2008 primary winner: John McCain

2012 caucus winner: Mitt Romney

2015 Mormon % share of the total population (PRRI AVA): 24% (2nd)

After holding a caucus in 2012, Idaho Republicans have returned to using a primary for determining presidential delegates. There isn’t recent exit poll data available for the Gem State, but Idaho has the second-largest Mormon share of the population after Utah, so expect LDS voters — who are much more likely to be Republican than Democratic — to play a major role in the primary.

Michigan Republican primary

Delegates at stake*: all 59 — 59 statewide (14 at-large, 3 automatic, and 42 CD)

Allocation method: Proportional allocation by statewide vote (15% threshold) for all delegates with winner-take-all trigger at 50%

2008 primary winner: Mitt Romney

2012 primary winner: Mitt Romney

2012 moderate/liberal % of primary electorate: 39%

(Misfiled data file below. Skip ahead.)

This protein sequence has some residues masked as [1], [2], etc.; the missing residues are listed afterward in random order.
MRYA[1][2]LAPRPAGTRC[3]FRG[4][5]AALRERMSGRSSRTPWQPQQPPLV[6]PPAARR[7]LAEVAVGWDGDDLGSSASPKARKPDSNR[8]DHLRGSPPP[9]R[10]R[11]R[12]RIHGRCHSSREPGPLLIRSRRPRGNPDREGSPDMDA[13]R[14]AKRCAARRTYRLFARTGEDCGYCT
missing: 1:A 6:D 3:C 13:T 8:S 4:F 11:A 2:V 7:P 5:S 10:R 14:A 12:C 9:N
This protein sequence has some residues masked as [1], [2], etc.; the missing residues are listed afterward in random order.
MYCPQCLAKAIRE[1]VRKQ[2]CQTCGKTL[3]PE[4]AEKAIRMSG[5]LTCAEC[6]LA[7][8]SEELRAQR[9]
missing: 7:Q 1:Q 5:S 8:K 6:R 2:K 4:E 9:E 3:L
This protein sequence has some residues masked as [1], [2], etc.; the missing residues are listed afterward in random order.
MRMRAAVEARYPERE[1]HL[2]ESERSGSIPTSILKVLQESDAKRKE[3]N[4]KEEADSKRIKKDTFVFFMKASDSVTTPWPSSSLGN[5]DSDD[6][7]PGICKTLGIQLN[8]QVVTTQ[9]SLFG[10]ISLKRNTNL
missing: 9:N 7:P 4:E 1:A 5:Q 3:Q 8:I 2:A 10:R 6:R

As the lone Midwesterner in the GOP field, Kasich is hoping to make inroads in the Wolverine State, which will have a somewhat more moderate Republican primary electorate than the late February elections in South Carolina and Nevada and most of the March 1 contests. Kasich could use Michigan to maintain relevance as he seeks to stay in the contest until his home state of Ohio votes on March 15, and he campaigned there earlier this week while his competitors remained more closely focused on South Carolina.

Mississippi Republican primary

Delegates at stake*: all 40 — 28 statewide (25 at-large, 3 automatic), 12 CD

Allocation method: Proportional allocation of statewide delegates by statewide vote (15% threshold). Proportional allocation of CD delegates with winner-take-all trigger at 50%. If no one wins a majority in a district, the winner receives two delegates and second-place receives one.

2008 primary winner: John McCain

2012 primary winner: Rick Santorum